Plastic and Reconstructive Surgery, Global Open
PURPOSE: Previous investigations of intracranial volume (ICV) in patients with metopic craniosynostosis have yielded mixed results and are limited by the number of patients included in the study sample. Additionally, no studies have characterized the impact of metopic synostosis on intracranial volume change accompanying growth. In this study, we sought to determine if metopic patients had significantly different intracranial volumes than normal, healthy children. We also compare standardized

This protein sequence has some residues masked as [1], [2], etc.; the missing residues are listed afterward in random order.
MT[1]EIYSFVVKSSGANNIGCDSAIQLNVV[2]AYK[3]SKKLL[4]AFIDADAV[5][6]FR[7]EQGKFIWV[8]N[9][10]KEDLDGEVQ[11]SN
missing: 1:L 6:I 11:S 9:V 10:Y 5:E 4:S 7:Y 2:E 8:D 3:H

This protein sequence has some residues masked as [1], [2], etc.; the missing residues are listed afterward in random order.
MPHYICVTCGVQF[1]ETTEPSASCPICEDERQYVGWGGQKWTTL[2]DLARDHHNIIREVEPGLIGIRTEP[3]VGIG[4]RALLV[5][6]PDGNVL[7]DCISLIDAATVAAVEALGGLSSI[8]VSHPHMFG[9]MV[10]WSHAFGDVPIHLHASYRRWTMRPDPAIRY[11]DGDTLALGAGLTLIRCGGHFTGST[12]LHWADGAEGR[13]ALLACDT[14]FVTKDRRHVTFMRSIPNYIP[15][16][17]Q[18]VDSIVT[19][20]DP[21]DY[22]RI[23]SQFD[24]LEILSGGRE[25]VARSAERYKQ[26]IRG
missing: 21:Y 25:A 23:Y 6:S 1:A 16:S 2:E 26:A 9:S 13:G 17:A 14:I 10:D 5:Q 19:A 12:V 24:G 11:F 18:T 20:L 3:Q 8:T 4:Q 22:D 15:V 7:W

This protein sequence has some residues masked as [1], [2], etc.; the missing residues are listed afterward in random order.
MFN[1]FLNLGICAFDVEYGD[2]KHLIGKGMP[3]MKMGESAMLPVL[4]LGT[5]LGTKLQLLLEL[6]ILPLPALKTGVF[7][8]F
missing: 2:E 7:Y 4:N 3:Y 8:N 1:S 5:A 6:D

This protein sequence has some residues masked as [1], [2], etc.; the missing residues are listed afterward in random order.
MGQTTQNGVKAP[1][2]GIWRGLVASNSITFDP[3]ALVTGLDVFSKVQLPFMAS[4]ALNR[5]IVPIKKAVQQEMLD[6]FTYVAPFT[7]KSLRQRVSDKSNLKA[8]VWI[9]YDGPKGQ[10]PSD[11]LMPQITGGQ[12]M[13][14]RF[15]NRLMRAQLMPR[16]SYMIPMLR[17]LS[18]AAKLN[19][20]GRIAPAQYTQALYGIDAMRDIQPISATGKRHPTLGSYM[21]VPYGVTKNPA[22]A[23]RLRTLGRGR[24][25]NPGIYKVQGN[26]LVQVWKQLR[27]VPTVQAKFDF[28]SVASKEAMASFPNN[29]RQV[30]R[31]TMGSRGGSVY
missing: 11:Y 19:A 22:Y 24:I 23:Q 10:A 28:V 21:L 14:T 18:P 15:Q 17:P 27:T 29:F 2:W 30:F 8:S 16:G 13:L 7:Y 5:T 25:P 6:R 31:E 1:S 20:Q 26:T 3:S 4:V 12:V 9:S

... pare standardized growth curves of intracranial volume change in normal patients and patients with metopic craniosynostosis. METHODS: An IRB-approved retrospective review was performed of patients with metopic craniosynostosis at our institution. Intracranial volumes were calculated from manually segmented preoperative CT scans. Structural MRI data for normal children were acquired from the NIH Pediatric MRI Data Repository. Intracranial volumes were calculated in FreeSurfer. Multivariate linear regression including age, gender and diagnosis (i.e. metopic and normal) was performed to determine the impact of metopic craniosynostosis on intracranial volume. To compare intracranial volume growth in normal patients and patients with metopic craniosynostosis, a term defining the interaction between age, diagnosis and their effect on intracranial volume was added to the linear regression model. A best fit logarithmic curve of intracranial volume growth was generated for metopic patients and compared to a best fit logarithmic curve for normal patients. RESULTS : Data were available for 73 metopic craniosynostosis patients (52 males, 21 females; age 1-21 months). 270 MRIs of normal, healthy children were available (141 males, 129 females, age 1-24 months). Mean metopic ICV was lower than normal ICV within the first 3-6 months (14 metopic patients, mean ICV 646.59cc vs 28 normal patients, mean ICV 903.91cc, p=0.002), 6-9 months (26 metopic patients, mean ICV 737.92cc vs 33 normal patients, mean ICV 868.81cc, p=0.005) and 9-12 months of life (19 metopic patients, mean ICV 848.01cc vs 29 normal patients, mean ICV 956.62cc, p=0.038). When controlling for age and gender, the difference in intracranial volume associated with metopic synostosis ranged from 112.67cc (13%) to 304.37cc (32%), with the most significant effect from age 3-6 months (304.4cm3, 32%). There was no difference in intracranial volume after 12 months of age (8 metopic patients, mean ICV 997.65cc vs 96 normal patients, mean ICV 1000.11cc, p=0.916). Intracranial volume growth in patients with metopic synostosis was defined by a significantly different growth equation than normal patients (metopic: y=230.61ln(x)+323.0, normal: y=103.89ln(x)+390.4; p=0.005). Compared to normal patients, metopic patients demonstrated more rapid growth velocity from 1-3 months (126.7 vs 57.1cm 3 / month), 3-6 months (53.3 vs 24.0cm 3 /month), 6-9 months (31.2 vs 14.1cm 3 /month) and 9-12 months (22.1 vs 9.9cm 3 / month). CONCLUSION: In the first year of life, patients with metopic synostosis have significantly reduced intracranial volumes, yet greater than normal intracranial volume growth velocity. It appears the restrictive effect of metopic synostosis relative to normal patients originates, in part, from disparities of intracranial volume at birth, rather than restricted calvarial growth in early life. As a result, cranial vault reconstruction targeting volume expansion should be performed in early life to more rapidly achieve normal volumes in these patients.